Getting Started – Sous Vide 101 & FAQ’s
We welcome new users to the #anovafoodnerd family every day! We are as excited as you are to get you cooking like a pro, and want to loop you in on a hew tips and tricks that will start your sous vide journey down the path of smashing successes. Check out some top tips and tricks below, as well as some burning FAQ’s. Ready, set, sous vide!
What equipment do I need?
- Your Anova Precision Cooker. Duh!
- A cooking vessel and something to put it on to protect your counter. Stockpot, Cambro, Polycarbonate container, and really anything that holds water. Learn more about vessels and containers here.
- Vacuum sealed bags, ziplock bags, Stasher silicone bags, or jars. Peep more cooking vessel options here.
What can I cook with my Anova?
- Head here to see the world’s largest collection of sous vide recipes built by our #anovafoodnerd family, along with James Beard award winning chefs.
- Wicked tasty desserts and grains are a quick sous vide swim away using jars. Learn more about cooking in jars here.
- Veggies have never been better either! Potatoes, Corn, Asparagus, Beets…you name it! Get all those recipes right here.
- Lacking inspiration? Trot on over to Instagram and see what the #anovafoodnerd community is cooking up. Give us a follow @anovaculinary while you’re there to stay in the loop!
How do I prep my food for cooking?
- There are NO hard rules here!
- Season before you bag or before you sear…or both! Marinade if you like, brine away if that’s your jam. Find what works best for your preferences.
- Check out some sous vide seasoning tips to up your game.
- Wondering the difference between vacuum bags or ziplock? Not much! Use both for great results
- For the best results using ziplock bags, peep this blog and video on how to use the water displacement method to remove the air
- We are also big fans of the Stasher Silicone Sous Vide Bags! If you’re looking for a plastic free solution, these are your ticket!
What are some easy recipes to start with?
- From a flavor to work ratio, it’s hard to beat this Apple Butter Pork Tenderloin from #anovafoodnerd Erika Turk.
- Tired of dry, stringy chicken breast? We brought in Kenji Lopez-Alt to dismiss any dry chicken from your life.
- Hard to beat a perfect steak. Say bye to your favorite steakhouse, because you won’t be going back after #anovafoodnerd Kate Williams teaches you the secrets to a magical medium-rare strip steak.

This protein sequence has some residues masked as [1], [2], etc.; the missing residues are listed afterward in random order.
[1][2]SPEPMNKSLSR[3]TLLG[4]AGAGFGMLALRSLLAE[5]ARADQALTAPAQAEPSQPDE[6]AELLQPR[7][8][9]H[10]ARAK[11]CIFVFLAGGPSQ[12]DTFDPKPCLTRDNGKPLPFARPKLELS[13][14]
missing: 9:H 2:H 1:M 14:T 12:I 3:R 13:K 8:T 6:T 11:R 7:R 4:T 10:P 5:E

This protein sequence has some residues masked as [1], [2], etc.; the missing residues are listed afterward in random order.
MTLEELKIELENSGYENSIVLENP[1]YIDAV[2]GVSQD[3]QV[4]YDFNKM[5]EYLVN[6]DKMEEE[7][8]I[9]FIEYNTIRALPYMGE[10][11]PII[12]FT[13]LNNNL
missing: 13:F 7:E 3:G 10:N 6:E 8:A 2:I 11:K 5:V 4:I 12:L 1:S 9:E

- Eating more veggies (editors note: you should!) rules. These harissa glazed carrots from #anovafooderd Jeff Akin and Emily Farris bring the heat…and the flavor.
- Can’t forget dessert! Erika Turk returns with the most decadent dark chocolate custard.
How do I know what time and temp to use?
- This has it all. Time and temps for the most popular foods. James Beard Winner and author of The Food Lab, Kenji Lopez-Alt built this guide to get you cooking like a pro.
How in the heck do I sear?!
- Kind of like the seasoning tips, this is up to you. Whatever you use, get it hot! 500-600°F is the sweet spot.
- Grill, cast iron pans, and torches all work well.
- The best tip? DRY the meat after cooking! Moisture is the enemy of a great sear, and to get the best browning make sure the surface is as dry as possible.
- Use a high smoke point oil in the pan, or if grilling or torching, rub a light coat of oil (or mayo…seriously, works like a charm). Check out our oil smoke point chart!
I like my meat medium rare, but my family prefers it medium/medium-well/well-done. How do I handle this?
- Start high, finish low! For well done, cook the food at the proper time and temp, then lower the water bath temp to the desired temp for the next doneness. Add some ice to hasten this! Once the temp is lowered, add your bag of food destined for the lower temp, and cook it the necessary time. You can keep the well done food bathing away, and it won’t overcook! All the food will be done simultaneously. Cheers!
How do I reheat my food after it has been chilled?
- To reheat, bag the food up, and sous vide at the same temperature you cooked previously! 30-45 minutes for most items is sufficient. If it’s something larger, like a whole roast, 1-2 hours will do the trick.
Where can I ask more questions not covered here?
- How about the biggest, coolest sous vide community on the planet?! Join our facebook group with over 30,000 members. There’s literally nothing you can’t learn there.